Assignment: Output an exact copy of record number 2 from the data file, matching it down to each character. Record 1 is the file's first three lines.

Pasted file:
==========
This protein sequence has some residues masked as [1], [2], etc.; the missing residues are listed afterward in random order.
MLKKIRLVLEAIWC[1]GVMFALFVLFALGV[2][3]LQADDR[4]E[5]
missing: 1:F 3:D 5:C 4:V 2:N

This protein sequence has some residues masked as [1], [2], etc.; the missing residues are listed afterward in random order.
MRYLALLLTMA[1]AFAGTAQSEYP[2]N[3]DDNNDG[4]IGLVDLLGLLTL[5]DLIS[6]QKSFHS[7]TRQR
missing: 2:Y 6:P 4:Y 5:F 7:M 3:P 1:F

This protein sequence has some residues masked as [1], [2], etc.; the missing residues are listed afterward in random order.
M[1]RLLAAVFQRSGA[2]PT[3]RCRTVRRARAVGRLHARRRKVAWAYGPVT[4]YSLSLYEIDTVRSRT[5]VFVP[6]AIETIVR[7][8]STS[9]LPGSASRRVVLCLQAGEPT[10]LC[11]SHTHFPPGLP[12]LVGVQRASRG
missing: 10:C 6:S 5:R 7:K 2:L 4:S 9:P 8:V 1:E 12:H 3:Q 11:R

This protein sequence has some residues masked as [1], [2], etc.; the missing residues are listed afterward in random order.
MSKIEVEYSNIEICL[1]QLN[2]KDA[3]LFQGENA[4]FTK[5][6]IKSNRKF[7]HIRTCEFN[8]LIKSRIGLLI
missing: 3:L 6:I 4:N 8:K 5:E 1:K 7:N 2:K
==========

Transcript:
This protein sequence has some residues masked as [1], [2], etc.; the missing residues are listed afterward in random order.
MRYLALLLTMA[1]AFAGTAQSEYP[2]N[3]DDNNDG[4]IGLVDLLGLLTL[5]DLIS[6]QKSFHS[7]TRQR
missing: 2:Y 6:P 4:Y 5:F 7:M 3:P 1:F